Opinion: Canada must escape the corporate welfare trap

It’s been more than two months since federal Finance Minister Bill Morneau said he would study Canada’s crumbling business tax advantage – while cautioning against any “impulsive” measures in response to tax changes south of the border that overnight wiped away a decade-plus business tax advantage over the United States.

Yet, despite a chorus of warnings from business leaders and economists, politicians across the country seem unwilling to admit that recent U.S. tax reforms have created a problem for Canada.

In reality, however, Canada’s declining competitiveness – especially vis-à-vis the U.S. – poses a real threat to the long-term prosperity of Canadians. As our country becomes a less attractive place to invest, we risk losing investment dollars – and the resultant economic benefits such as increased employment, gains in worker productivity and ultimately higher wages – to more hospitable jurisdictions.

As of last year, Canada’s federal-provincial combined statutory corporate tax rate was 26.6 per cent, compared to 39.1 per cent in the U.S. And when considering the effective tax rate on new investment – a broader measure of business tax competitiveness, which includes input taxes, credits and deductions – the rate gap was even greater (Canada’s 20.9 per cent versus 34.6 per cent in the U.S., according to calculations by University of Calgary economists).

That advantage is now gone. U.S. tax reforms lowered the federal statutory corporate income tax rate from 35 per cent to 21 per cent, allowed immediate expensing of capital investment, and created incentives to move overseas profits to the U.S. Together, these changes dramatically reduced the effective tax rate on new investment in the U.S. to 18.8 per cent, bringing the U.S. rate below Canada’s (again, 20.9 per cent) for the first time in well over a decade.

Without a business tax advantage, Canada will have a harder time attracting investment since the country is already hampered by higher personal income tax rates on professionals and entrepreneurs, a growing regulatory burden and a smaller market relative to the U.S.

But Canada can regain its business tax advantage without requiring Ottawa or the provinces to dig deeper into debt. So what’s this silver bullet?

Scrap corporate welfare and use the fiscal room to cut corporate tax rates.

Business subsidies distort the economy by giving advantages to particular businesses or industries, putting businesses that may be otherwise more innovative or productive (but lack the contacts or political clout to receive subsidies) at a disadvantage. Academic evidence finds that corporate welfare generally doesn’t stimulate the overall economy. Instead, it redirects resources from particular businesses or industries to those favoured by government.

Business subsidies can also irritate our trading partners, threatening Canadian access to foreign markets such as the U.S.

A recent study identified $29 billion in business subsidies – both spending and tax measures – from Ottawa and Canada’s four largest provinces (British Columbia, Alberta, Ontario and Quebec). The federal share represents $14 billion. Eliminating just $8.5 billion (60 per cent) of federal corporate welfare would allow Ottawa to cut the general corporate income tax rate by five percentage points, from 15 per cent to 10 per cent.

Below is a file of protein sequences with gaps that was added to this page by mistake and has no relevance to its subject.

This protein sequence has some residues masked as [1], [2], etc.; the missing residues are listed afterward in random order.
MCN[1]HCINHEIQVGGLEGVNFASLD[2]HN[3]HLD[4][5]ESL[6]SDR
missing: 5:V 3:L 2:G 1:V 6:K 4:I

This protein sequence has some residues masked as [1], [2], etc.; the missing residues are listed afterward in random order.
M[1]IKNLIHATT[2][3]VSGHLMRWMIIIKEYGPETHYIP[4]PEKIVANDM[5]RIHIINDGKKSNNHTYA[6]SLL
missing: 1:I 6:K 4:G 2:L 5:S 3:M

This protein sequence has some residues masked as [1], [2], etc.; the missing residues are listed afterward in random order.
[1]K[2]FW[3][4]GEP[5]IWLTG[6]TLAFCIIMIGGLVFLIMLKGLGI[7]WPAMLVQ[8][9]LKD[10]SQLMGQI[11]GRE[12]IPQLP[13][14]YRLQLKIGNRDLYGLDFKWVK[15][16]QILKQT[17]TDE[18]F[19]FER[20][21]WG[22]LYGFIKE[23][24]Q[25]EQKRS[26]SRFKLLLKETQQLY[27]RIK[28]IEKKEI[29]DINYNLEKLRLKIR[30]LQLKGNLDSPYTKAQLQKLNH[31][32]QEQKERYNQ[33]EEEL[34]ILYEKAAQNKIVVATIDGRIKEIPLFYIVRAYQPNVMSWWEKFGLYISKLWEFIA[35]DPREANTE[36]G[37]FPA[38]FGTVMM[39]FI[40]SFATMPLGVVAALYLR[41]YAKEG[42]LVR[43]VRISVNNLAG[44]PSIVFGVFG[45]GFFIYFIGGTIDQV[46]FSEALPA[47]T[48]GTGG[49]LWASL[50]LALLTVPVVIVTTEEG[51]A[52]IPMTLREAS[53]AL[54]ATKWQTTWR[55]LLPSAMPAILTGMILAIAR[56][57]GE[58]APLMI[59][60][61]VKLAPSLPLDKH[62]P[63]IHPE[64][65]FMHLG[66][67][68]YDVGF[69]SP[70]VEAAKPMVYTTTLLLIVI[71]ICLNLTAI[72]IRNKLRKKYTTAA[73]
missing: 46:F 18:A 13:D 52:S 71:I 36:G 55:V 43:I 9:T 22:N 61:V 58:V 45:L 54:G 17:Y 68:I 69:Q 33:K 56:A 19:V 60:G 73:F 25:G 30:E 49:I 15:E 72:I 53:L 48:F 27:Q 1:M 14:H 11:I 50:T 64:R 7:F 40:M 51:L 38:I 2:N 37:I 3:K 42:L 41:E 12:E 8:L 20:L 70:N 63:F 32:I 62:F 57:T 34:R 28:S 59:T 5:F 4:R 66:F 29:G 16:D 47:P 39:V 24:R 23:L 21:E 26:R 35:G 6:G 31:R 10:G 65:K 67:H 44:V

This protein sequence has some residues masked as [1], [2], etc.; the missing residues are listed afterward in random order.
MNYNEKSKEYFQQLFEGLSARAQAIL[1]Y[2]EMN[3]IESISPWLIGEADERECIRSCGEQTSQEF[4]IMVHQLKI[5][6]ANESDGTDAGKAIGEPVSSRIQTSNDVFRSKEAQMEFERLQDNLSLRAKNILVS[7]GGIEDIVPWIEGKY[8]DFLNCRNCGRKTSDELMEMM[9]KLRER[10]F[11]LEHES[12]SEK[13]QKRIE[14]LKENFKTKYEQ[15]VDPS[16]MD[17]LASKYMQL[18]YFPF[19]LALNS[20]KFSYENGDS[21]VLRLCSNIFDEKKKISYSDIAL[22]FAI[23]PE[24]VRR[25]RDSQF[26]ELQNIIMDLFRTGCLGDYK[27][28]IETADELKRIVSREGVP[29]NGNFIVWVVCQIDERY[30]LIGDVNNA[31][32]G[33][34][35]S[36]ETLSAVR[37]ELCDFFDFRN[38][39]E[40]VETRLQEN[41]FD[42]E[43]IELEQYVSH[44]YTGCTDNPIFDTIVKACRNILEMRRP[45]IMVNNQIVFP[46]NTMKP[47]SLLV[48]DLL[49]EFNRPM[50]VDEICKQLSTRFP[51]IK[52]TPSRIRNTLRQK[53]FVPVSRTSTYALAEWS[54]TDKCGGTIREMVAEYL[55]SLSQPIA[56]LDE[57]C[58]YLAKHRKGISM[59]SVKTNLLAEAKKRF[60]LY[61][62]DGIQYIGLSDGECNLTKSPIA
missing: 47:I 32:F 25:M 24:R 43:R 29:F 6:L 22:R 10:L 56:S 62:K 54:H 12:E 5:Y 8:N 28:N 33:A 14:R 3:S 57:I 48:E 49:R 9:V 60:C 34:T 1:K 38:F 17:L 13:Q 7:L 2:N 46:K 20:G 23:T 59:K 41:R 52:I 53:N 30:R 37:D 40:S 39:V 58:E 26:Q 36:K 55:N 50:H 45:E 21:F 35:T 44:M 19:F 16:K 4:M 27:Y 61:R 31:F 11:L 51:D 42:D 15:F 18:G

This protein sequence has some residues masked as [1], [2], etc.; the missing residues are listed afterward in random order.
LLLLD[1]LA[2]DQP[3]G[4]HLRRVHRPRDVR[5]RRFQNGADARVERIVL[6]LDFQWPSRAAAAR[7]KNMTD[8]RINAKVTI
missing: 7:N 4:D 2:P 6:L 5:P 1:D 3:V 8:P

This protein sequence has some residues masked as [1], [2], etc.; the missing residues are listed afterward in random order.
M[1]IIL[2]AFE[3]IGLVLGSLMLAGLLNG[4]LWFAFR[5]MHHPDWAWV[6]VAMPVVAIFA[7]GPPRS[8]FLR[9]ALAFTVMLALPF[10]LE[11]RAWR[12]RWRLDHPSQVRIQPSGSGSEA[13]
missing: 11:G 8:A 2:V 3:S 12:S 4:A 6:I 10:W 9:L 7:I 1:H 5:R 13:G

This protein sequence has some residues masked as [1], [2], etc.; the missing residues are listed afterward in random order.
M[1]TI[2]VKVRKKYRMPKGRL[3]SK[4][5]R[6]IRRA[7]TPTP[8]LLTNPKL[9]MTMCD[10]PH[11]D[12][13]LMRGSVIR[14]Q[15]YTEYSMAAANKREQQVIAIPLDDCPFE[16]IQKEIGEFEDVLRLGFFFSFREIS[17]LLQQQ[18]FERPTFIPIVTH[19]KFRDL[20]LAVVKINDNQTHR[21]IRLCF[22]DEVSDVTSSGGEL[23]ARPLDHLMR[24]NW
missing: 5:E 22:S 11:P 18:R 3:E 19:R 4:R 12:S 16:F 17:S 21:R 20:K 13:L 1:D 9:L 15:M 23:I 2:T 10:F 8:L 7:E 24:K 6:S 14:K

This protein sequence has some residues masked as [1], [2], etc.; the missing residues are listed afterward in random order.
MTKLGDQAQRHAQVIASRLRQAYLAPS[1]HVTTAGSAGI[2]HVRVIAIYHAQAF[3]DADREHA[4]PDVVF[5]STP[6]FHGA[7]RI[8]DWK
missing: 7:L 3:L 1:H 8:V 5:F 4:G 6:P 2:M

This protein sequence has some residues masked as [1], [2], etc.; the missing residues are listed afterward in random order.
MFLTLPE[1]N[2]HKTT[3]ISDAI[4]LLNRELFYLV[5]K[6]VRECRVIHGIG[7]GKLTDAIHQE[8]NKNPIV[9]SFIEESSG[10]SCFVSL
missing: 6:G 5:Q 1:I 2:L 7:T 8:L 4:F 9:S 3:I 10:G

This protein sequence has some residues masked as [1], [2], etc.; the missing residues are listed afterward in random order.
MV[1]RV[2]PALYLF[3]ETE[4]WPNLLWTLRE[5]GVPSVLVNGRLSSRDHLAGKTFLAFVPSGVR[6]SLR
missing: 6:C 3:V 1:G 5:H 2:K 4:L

There’s really no excuse for Morneau not to respond to U.S. President Donald Trump’s tax reforms. Ignoring the problem will further harm Canada’s investment prospects.

There’s a cost-neutral way to restore Canada’s business tax advantage and end the harmful practice of corporate welfare.

Troy Media columnist Charles Lammam is director of fiscal studies at the Fraser Institute.

Just Posted

Red Deer hospital settles dispute, welcomes neonatal nurse

A dispute over nursing levels at Red Deer Regional Hospital Centre’s emergency… Continue reading

Drumheller-Stettler MLA quits UCP

Rick Strankman to sit as Independent

UPDATED: Missing Innisfail and Red Deer children found safe

RCMP say two missing central Alberta children have been located in Airdrie,… Continue reading

2019 Canada Winter Games torchbearers announced

Sixteen torchbearers announced with others to be revealed during Opening Ceremonies

Lucic, Kassian each score twice to power Oilers in 7-2 win over Sabres

EDMONTON — Milan Lucic and Zack Kassian each scored a pair of… Continue reading

Big Valley family gives back to community

Donates $24,560 to Stettler Health Foundation and Edmonton Stollery Children’s Hospital

Giordano notches three points to lead Flames in 7-1 blowout of Coyotes

CALGARY — Flames captain Mark Giordano celebrated his 800th NHL game in… Continue reading

All-female team out to prove women racers aren’t a gimmick

DAYTONA BEACH, Fla. — Every racing series in the world is full… Continue reading

‘Game of Thrones’ final season to debut on April 14

NEW YORK — “Game of Thrones” fans, get ready. HBO announced Sunday… Continue reading

Kylie Jenner loses record for most-liked Instagram post

NEW YORK — Kylie Jenner’s birth announcement is no longer the most-liked… Continue reading

Study shows black bears need a variety of salmon species to be healthy

VANCOUVER — Black bears need access to different species of salmon rather… Continue reading

Trade war’s wounded: Companies improvise to dodge cost hikes

WASHINGTON — In Rochester, New York, a maker of furnaces for semiconductor… Continue reading

Most Read